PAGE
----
I am a fan of world music, a term that previously described any non-Western traditional music. The contemporary definition focuses more on the elasticity of the music, a fusion of different styles of music from around the world. World music often features distinctively non-Western ethnic instruments like the mbira (Zimbabwean hand piano) or Atabaque ( Brazilian hand drum) as just two examples out of many.
Putumayo Music is a record label founded by Dan Storper. It specializes in compilations of music from different countries and cultures. The first album release was in 1993 and since then the label has released many more albums. Typically a Putumayo World Music compilation is presented as a theme under the title “Putumayo Presents:” Putumayo’s distinctive CD covers feature the colorful art of British illustrator Nicola Heindl.
What I love about Putumayo music is its diversity. The music takes you around the world through your senses as you hear the cool sounds and swing to the beat. The songs are carefully curated and project the fusion of culture with music and art. The album covers are always a breath of fresh air. It’s a non traditional brand with an eclectic aesthetic that you can’t help but love.
Brazilian Café, the focus of this review is a Putumayo music production. I first listened to it in 2012 when I was learning the Portuguese language at the Brazilian Embassy in South Africa. I figured it would be a great way to sharpen my language skills in a relaxing and fun way outside of my classes. It is marketed as ‘Sensuous samba, bossa nova and jazz from Rio de Janeiro, Sao Paulo, Salvador and beyond.’ It definitely didn’t disappoint. I still listen to it while cooking or on lazy mornings. It is relaxing, clean and refreshing. My favourites on this album include the upbeat Pra que pedir perdão by Ana Costan & Oswaldo Cavalo and Feliz e Triste by Ceumar. As I listen to this album I cant’t help but imagine a Brazilian café scene with the smell of freshly brewed coffee aka cafezinho and people socializing and catching up. I guess this album gives a glimpse of the Brazilian artist community projected through the diverse songs.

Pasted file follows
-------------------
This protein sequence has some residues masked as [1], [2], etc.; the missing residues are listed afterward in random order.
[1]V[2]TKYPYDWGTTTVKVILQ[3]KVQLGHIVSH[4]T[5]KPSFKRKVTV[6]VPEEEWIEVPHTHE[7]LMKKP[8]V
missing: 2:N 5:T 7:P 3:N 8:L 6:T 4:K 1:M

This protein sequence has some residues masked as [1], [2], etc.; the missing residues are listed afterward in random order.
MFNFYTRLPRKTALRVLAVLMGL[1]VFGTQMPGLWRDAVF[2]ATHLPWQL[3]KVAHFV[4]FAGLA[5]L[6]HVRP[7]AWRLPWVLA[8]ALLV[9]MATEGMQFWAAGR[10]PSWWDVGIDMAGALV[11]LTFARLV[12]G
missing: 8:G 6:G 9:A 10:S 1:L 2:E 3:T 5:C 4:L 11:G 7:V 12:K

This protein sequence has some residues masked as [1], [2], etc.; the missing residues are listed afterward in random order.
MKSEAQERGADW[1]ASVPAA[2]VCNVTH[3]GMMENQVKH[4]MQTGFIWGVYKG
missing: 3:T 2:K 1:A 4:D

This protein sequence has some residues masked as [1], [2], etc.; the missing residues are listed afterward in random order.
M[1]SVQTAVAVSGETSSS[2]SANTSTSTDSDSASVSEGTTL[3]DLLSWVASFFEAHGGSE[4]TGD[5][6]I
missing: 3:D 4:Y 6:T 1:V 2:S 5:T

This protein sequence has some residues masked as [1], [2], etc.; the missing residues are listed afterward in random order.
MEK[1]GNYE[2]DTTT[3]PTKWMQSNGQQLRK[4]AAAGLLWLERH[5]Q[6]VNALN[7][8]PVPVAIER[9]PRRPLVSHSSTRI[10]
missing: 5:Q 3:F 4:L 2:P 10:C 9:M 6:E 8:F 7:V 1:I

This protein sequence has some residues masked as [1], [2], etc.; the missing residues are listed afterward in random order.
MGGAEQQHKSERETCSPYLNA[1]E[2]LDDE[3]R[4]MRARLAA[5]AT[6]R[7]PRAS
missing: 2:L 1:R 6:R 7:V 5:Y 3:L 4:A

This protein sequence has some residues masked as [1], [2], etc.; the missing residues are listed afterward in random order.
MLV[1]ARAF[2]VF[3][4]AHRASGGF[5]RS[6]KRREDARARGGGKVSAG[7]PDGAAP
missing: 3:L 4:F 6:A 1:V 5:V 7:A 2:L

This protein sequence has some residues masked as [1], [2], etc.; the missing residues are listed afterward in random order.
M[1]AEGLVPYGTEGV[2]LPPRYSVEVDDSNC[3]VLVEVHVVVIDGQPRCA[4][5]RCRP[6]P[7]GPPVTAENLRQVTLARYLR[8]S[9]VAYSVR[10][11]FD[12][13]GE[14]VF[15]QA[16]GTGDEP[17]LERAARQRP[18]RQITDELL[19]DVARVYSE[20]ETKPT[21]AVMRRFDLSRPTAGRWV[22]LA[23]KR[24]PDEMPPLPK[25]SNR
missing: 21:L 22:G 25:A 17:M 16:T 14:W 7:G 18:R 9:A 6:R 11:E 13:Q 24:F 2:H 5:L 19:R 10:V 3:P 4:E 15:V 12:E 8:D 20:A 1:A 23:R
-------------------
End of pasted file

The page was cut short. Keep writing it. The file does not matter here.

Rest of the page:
Visit Putumayo Music to sample the album and see their other offerings. They have many other albums for sale.
You can listen to snippets of the tracks here: Brazilian Café Playlist